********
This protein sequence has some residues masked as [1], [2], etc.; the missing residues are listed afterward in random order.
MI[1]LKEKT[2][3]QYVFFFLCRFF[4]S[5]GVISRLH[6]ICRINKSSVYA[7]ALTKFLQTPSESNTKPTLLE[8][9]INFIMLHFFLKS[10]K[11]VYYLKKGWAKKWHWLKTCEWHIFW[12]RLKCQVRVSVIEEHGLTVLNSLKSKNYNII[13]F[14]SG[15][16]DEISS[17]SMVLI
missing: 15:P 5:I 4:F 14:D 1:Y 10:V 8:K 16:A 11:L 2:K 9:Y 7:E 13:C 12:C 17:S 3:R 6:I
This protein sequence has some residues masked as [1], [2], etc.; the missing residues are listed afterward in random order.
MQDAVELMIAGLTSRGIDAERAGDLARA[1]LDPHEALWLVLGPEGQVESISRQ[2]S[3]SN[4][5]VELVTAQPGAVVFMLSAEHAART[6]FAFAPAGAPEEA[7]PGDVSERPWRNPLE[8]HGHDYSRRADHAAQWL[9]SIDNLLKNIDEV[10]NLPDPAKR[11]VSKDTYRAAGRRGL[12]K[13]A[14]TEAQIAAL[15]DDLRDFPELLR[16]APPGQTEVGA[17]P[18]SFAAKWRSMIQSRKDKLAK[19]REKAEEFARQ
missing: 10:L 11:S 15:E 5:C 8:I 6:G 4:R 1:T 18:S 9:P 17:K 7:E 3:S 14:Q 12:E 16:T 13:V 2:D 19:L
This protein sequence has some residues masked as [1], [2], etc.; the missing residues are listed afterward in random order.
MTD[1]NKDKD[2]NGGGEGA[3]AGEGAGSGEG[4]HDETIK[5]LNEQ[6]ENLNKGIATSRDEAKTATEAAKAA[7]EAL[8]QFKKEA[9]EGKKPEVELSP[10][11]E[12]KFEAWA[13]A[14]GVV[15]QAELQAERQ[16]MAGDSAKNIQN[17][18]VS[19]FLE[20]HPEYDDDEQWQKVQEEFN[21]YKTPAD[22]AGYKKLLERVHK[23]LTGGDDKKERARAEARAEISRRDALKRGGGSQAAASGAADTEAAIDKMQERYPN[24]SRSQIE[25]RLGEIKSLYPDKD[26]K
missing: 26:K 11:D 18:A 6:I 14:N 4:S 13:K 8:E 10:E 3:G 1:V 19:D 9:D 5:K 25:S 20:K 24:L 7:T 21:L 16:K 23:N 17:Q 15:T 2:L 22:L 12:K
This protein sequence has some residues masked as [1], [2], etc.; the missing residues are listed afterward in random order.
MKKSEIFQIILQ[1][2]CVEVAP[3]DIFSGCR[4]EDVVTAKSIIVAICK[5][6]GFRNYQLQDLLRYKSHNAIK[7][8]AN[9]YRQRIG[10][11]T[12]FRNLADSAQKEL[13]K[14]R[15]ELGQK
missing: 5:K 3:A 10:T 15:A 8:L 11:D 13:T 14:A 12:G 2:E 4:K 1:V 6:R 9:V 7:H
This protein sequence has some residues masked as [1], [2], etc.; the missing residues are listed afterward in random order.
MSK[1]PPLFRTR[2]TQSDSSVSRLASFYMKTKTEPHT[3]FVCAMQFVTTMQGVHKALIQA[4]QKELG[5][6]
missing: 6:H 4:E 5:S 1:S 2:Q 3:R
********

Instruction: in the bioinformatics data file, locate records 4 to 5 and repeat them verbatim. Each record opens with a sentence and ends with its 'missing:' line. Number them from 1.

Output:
This protein sequence has some residues masked as [1], [2], etc.; the missing residues are listed afterward in random order.
MKKSEIFQIILQ[1][2]CVEVAP[3]DIFSGCR[4]EDVVTAKSIIVAICK[5][6]GFRNYQLQDLLRYKSHNAIK[7][8]AN[9]YRQRIG[10][11]T[12]FRNLADSAQKEL[13]K[14]R[15]ELGQK
missing: 5:K 3:A 10:T 15:A 8:L 11:D 13:T 14:A 12:G 2:E 4:K 1:V 6:R 9:V 7:H
This protein sequence has some residues masked as [1], [2], etc.; the missing residues are listed afterward in random order.
MSK[1]PPLFRTR[2]TQSDSSVSRLASFYMKTKTEPHT[3]FVCAMQFVTTMQGVHKALIQA[4]QKELG[5][6]
missing: 6:H 4:E 5:S 1:S 2:Q 3:R